If an oven is calibrated during the summer, the gas supply may decrease during the winter because of increased demand. This may be due to your neighbors (especially if located near a hospital, apartments or a large office complex) or may be because you’re using more fuel to run heaters or gas-fueled appliances within your own building that are tied in to the same line feeding your batch powder curing oven.
A similar problem can occur if new apartments or other types of high-demand buildings are constructed near your building. Once occupied, they may cause changes to the fuel supply coming into your building. Along the same lines, if you add shop heaters, steam units, or additional ovens, it may reduce the amount of available LP or natural gas fuel.
Remember, gas pressure and gas volume are not the same thing. It is possible to have a situation where the pressure gauge shows plenty of pressure when the oven is at idle or turned off, but then have performance issues once the oven goes to high fire. This usually happens when the supply line or regulator is too small. The oven can also have problems if the supply has enough volume, but the pressure is too high (dangerous and can cause the safeties to trip) or too low (can cause the oven to fail to ignite or to take too long to get to curing temperature). For best results, the oven needs an adequate volume of gas delivered at just the right pressure.
Always Follow Safety Procedures
IMPORTANT: If your shop’s work schedule becomes busier or you change operators, it is possible to have oven issues crop up because of the way the oven is being used. One common problem is caused by operators opening the oven doors for loading/unloading while the oven is running. This is unsafe and can lead to property damage, serious injury or death. It also causes the heat system to burn a large amount of fuel as it tries to maintain curing temperature while heat is rapidly escaping from the oven through the open doors. Not only does this waste fuel, it can reduce the service life of expensive oven components because of the burner’s extremely high output. When you’re ready to open the oven doors, shut down the burner but leave the fans running. Turning off the fans while the oven is at curing temperature can cause them to warp or can cause related parts to fail prematurely.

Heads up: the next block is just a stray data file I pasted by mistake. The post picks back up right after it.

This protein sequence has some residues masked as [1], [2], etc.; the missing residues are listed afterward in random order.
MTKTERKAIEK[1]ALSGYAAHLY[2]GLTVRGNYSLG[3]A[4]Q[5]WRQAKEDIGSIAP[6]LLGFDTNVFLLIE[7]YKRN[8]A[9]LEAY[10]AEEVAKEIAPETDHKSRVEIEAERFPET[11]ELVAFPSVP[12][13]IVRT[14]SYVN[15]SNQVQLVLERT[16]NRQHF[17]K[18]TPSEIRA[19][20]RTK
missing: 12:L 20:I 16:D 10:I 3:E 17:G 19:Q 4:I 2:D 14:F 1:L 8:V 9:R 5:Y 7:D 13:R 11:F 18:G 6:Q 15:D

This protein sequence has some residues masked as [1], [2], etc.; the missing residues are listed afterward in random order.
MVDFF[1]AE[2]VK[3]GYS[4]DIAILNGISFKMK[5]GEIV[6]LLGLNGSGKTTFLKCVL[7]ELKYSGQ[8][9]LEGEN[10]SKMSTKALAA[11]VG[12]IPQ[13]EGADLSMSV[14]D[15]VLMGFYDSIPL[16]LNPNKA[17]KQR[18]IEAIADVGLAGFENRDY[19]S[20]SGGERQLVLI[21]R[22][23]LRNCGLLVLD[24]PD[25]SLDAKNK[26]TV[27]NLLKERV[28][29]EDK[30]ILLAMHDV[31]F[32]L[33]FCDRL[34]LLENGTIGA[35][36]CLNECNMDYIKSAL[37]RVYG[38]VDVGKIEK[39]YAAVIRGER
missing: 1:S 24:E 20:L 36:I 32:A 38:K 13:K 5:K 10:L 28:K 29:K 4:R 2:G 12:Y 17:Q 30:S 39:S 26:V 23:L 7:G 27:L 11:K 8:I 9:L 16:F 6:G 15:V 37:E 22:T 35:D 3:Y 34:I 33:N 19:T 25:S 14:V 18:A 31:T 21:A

Follow Factory Maintenance Recommendations And Usage Guidelines
Every powder coating oven manufacturer provides a maintenance schedule which outlines the safest and most effective ways to operate their equipment. These factory-recommended “best practices” describe the style of use that is safest, most efficient in terms of manpower, least expensive in terms of fuel use, least likely to result in down-time due to equipment repair, and most likely to prevent unusable powder coated parts that are rejected due to poor finish quality.
There’s a reason why successful shops that are noted for premium quality work or incredibly high throughput keep their equipment in top shape and operate it properly. Having a set schedule for cleaning, maintenance and lubrication of your batch powder curing oven and related equipment will help you get consistent, high-quality finishes. Similarly, only running the oven within recommended temperature ranges is not only more fuel-efficient, it is safer for your operators and less likely to damage parts. Oven providers typically offer strict guidelines designed to assure that you get the best results from your equipment and the highest level of efficiency. Following those guidelines will help save you from expensive equipment repairs and costly parts reworks due to bad finishes.
Need An Equipment Check-up?
Reliant Finishing Systems batch powder curing ovens are always set up by our factory-authorized technicians to provide performance that is well balanced. We want our ovens to reach operating temperature quickly, while burning as little fuel as possible, and we are committed to helping shop owners keep our equipment in the best operating condition possible.
If you have any service or maintenance issues, please give us a call today. Scheduling a visit from one of our factory-authorized technicians can help solve curing issues, improve your efficiency and increase the lifespan of your equipment. Available services include troubleshooting, Datapaq recording and line audits, preventative maintenance, and both routine and emergency repairs. Call today for more information or to schedule an appointment.